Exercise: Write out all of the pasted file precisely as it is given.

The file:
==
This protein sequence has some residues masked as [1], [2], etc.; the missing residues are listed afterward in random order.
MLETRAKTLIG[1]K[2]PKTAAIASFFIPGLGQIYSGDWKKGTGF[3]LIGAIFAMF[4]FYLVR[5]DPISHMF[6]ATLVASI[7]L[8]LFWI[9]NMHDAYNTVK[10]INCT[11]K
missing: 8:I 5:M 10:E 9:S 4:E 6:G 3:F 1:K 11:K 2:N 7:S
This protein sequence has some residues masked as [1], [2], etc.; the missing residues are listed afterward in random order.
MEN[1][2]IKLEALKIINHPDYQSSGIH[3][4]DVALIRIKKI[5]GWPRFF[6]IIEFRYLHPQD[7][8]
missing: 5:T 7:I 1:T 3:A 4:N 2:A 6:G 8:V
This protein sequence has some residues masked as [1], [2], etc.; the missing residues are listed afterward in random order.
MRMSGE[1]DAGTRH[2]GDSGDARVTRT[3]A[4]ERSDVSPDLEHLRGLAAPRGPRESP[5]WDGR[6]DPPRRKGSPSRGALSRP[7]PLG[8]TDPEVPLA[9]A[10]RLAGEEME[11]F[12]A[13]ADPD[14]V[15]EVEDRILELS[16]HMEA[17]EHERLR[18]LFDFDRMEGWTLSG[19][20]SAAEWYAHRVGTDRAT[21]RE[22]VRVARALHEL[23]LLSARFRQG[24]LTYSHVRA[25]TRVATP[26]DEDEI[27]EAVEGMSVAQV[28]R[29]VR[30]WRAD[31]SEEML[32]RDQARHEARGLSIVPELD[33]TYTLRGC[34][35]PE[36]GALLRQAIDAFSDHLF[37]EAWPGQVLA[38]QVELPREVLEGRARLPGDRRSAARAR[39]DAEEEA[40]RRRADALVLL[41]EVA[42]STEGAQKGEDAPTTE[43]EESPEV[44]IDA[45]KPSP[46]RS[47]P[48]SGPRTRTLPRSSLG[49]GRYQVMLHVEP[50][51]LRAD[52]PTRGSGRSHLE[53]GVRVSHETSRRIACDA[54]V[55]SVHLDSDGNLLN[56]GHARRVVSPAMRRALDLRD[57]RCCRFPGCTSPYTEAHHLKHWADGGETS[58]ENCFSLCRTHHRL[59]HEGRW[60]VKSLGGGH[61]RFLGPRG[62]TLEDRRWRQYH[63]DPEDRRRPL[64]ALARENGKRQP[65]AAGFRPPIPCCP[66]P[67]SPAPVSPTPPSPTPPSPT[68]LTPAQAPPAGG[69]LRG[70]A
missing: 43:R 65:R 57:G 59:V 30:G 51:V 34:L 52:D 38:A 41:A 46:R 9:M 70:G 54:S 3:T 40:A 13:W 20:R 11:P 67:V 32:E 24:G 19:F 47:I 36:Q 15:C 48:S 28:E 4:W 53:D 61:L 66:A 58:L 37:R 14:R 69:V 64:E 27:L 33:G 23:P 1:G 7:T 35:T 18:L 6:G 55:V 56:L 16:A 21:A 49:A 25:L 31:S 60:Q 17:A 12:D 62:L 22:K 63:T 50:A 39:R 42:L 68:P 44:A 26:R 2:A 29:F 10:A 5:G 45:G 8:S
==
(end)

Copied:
This protein sequence has some residues masked as [1], [2], etc.; the missing residues are listed afterward in random order.
MLETRAKTLIG[1]K[2]PKTAAIASFFIPGLGQIYSGDWKKGTGF[3]LIGAIFAMF[4]FYLVR[5]DPISHMF[6]ATLVASI[7]L[8]LFWI[9]NMHDAYNTVK[10]INCT[11]K
missing: 8:I 5:M 10:E 9:S 4:E 6:G 3:F 1:K 11:K 2:N 7:S
This protein sequence has some residues masked as [1], [2], etc.; the missing residues are listed afterward in random order.
MEN[1][2]IKLEALKIINHPDYQSSGIH[3][4]DVALIRIKKI[5]GWPRFF[6]IIEFRYLHPQD[7][8]
missing: 5:T 7:I 1:T 3:A 4:N 2:A 6:G 8:V
This protein sequence has some residues masked as [1], [2], etc.; the missing residues are listed afterward in random order.
MRMSGE[1]DAGTRH[2]GDSGDARVTRT[3]A[4]ERSDVSPDLEHLRGLAAPRGPRESP[5]WDGR[6]DPPRRKGSPSRGALSRP[7]PLG[8]TDPEVPLA[9]A[10]RLAGEEME[11]F[12]A[13]ADPD[14]V[15]EVEDRILELS[16]HMEA[17]EHERLR[18]LFDFDRMEGWTLSG[19][20]SAAEWYAHRVGTDRAT[21]RE[22]VRVARALHEL[23]LLSARFRQG[24]LTYSHVRA[25]TRVATP[26]DEDEI[27]EAVEGMSVAQV[28]R[29]VR[30]WRAD[31]SEEML[32]RDQARHEARGLSIVPELD[33]TYTLRGC[34][35]PE[36]GALLRQAIDAFSDHLF[37]EAWPGQVLA[38]QVELPREVLEGRARLPGDRRSAARAR[39]DAEEEA[40]RRRADALVLL[41]EVA[42]STEGAQKGEDAPTTE[43]EESPEV[44]IDA[45]KPSP[46]RS[47]P[48]SGPRTRTLPRSSLG[49]GRYQVMLHVEP[50][51]LRAD[52]PTRGSGRSHLE[53]GVRVSHETSRRIACDA[54]V[55]SVHLDSDGNLLN[56]GHARRVVSPAMRRALDLRD[57]RCCRFPGCTSPYTEAHHLKHWADGGETS[58]ENCFSLCRTHHRL[59]HEGRW[60]VKSLGGGH[61]RFLGPRG[62]TLEDRRWRQYH[63]DPEDRRRPL[64]ALARENGKRQP[65]AAGFRPPIPCCP[66]P[67]SPAPVSPTPPSPTPPSPT[68]LTPAQAPPAGG[69]LRG[70]A
missing: 43:R 65:R 57:G 59:V 30:G 51:V 34:L 52:D 38:A 41:A 46:R 9:M 70:G 54:S 3:T 40:A 13:W 20:R 11:P 67:V 32:E 24:G 19:F 47:I 36:Q 15:C 48:S 28:E 4:W 53:D 61:L 66:A 58:L 37:R 14:R 69:V 64:E 27:L 33:G 23:P 1:G 7:T 35:T 18:L 6:G 55:V 56:L 16:A 21:A 49:A 25:L 31:S 60:Q 17:A 12:D 62:L 22:K 63:T 50:A 39:R 42:L 68:P 44:A 26:R 2:A 29:F 10:A 5:G 45:G 8:S